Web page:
The scenario which opens up is truly terrifying. We will have a world in which three or four gigantic GM corporations will literally control the world's seed supply and hence the world's food supply. Farm chemical use will rise inexorably, in association with the management of herbicide-tolerant crops and also to counteract the spread of 'superweeds'. The corporations will impose a very small number of GM crops onto subservient communities, and in locations which are ill-suited for them. Crop failures and famine will increase dramatically, not decrease. Locally adapted indigenous crops, bred over millennia in response to local climatic and soil conditions, will be systematically squeezed out because Monsanto, Cargill and other huge companies will have claimed ownership of them and then wiped them off seed catalogues.

There is no sign whatsoever of salt-tolerant or drought-tolerant GM crops performing any better than plants developed by traditional and new breeding methods, let alone providing any 'quick fix' or even long-term fix for the problems which the world will face in the coming decades.

Your final paragraph, relating to the Christian message, suggests that GM technology 'has the potential to alleviate some of the dangers' which we face over coming decades. The GM industry trots out this argument all the time, but the manner in which it operates is in fact profoundly anti-Christian. It replaces the old concept of respect for all living things with the practice of life-form patenting and ownership. It replaces the concept of stewardship with the unrestrained pursuit of the profit motive. It replaces the concepts of freedom and self-determination with the practice of corporate control and feudalism. It replaces love and beauty with lies, scientific fraud, brutal enforcement of patents, and the vilification of those who have the courage to stand in the way of corporate ambitions.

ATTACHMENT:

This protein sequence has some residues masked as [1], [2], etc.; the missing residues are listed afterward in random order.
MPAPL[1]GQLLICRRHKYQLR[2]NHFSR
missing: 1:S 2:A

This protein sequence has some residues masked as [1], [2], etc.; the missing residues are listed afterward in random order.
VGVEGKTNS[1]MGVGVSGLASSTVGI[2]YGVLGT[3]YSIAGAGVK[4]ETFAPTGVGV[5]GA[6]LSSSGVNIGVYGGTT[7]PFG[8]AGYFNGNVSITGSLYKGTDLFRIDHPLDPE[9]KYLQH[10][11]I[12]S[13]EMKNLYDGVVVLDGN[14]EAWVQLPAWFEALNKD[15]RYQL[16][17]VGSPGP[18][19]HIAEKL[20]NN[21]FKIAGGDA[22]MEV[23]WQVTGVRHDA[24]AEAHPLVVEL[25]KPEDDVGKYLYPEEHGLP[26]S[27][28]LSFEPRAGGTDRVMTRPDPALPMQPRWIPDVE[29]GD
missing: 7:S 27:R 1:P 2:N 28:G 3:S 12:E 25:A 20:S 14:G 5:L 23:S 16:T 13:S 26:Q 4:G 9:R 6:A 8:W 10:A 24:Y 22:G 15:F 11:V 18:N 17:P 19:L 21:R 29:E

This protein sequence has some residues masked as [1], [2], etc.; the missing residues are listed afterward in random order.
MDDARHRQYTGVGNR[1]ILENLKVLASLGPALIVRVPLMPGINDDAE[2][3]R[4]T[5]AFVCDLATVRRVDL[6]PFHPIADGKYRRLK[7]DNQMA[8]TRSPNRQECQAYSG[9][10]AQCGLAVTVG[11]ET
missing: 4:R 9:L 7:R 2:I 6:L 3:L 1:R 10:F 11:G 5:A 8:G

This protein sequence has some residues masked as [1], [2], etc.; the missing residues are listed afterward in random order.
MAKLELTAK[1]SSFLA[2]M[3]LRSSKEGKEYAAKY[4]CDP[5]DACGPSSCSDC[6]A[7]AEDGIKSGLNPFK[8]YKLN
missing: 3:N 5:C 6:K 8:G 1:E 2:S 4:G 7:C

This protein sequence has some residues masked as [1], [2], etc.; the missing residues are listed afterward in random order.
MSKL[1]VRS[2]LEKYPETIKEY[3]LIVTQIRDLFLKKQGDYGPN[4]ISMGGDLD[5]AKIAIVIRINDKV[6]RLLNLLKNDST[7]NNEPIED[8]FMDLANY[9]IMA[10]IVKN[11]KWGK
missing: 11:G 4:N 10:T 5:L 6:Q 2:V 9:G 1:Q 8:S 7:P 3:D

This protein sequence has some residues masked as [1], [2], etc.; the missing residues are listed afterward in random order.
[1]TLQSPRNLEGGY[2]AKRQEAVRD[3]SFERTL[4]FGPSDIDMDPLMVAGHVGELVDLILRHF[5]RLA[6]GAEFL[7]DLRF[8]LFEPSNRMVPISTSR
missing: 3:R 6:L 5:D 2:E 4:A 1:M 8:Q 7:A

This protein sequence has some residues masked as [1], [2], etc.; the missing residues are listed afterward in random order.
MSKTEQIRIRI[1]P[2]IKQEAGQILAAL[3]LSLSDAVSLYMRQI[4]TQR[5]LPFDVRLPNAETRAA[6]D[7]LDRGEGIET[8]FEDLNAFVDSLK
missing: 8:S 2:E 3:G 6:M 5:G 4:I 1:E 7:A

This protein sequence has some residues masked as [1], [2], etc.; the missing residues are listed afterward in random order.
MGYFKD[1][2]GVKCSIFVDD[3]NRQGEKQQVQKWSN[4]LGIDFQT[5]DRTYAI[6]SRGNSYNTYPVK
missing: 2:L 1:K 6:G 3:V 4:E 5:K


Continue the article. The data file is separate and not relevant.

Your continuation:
You refer to the Dark Ages in your arguments in support of GM 'enlightenment.' Well, you are welcome to your opinion; but my nightmare vision is of a world inhabited by our children and grand-children and controlled by a few gigantic biotechnology corporations who feed us poisonous food and tell us it is good for us, who control farmers through patents and contracts and tell them that is the only way forward, who destroy fragile environments and communities and pretend that their actions are benign, and who systematically remove the ability of independent scientists, farmers and even governments to innovate, adapt and benefit from the accumulated wisdoms of past generations. In the world of Monsanto, there is nothing but contempt for the very idea of 'the commons.' That is not a world that I want any part of -- and shame on you, Mr Hedges, for seeking to promote it through the pages of your magazine.

Yours sincerely,
Dr Brian John
Trefelin, Cilgwyn, Newport, Pembs SA42 0QN